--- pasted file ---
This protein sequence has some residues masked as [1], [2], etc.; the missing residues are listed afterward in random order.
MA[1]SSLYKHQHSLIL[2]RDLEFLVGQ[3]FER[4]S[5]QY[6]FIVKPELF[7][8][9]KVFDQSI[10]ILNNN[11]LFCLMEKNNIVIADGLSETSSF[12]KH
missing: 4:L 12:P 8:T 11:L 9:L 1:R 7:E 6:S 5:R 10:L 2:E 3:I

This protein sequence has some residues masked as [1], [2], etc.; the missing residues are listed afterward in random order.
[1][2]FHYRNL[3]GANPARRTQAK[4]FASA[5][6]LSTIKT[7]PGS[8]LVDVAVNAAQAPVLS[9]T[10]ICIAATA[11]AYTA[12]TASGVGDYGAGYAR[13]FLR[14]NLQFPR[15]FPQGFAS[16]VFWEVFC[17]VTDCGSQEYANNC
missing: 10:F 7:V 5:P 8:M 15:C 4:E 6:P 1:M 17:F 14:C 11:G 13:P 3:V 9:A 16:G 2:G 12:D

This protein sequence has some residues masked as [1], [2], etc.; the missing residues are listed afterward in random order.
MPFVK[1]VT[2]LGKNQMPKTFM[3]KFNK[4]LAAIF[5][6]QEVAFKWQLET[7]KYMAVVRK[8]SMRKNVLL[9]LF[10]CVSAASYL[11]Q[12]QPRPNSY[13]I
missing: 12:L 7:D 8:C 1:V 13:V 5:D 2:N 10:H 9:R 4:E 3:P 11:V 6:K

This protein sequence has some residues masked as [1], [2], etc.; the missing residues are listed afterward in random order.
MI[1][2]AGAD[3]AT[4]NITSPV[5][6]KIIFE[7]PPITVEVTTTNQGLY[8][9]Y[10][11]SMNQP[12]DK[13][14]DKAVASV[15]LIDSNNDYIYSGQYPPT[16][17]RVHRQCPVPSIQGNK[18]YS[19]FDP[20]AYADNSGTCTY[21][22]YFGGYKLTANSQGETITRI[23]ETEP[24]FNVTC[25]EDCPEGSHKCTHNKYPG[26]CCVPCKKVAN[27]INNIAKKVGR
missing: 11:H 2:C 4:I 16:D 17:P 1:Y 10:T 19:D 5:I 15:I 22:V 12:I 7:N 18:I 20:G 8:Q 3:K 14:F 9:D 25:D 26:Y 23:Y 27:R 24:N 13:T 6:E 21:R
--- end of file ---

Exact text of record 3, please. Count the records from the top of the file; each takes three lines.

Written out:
This protein sequence has some residues masked as [1], [2], etc.; the missing residues are listed afterward in random order.
MPFVK[1]VT[2]LGKNQMPKTFM[3]KFNK[4]LAAIF[5][6]QEVAFKWQLET[7]KYMAVVRK[8]SMRKNVLL[9]LF[10]CVSAASYL[11]Q[12]QPRPNSY[13]I
missing: 12:L 7:D 8:C 1:V 13:V 5:D 2:N 10:H 9:R 4:E 3:P 11:V 6:K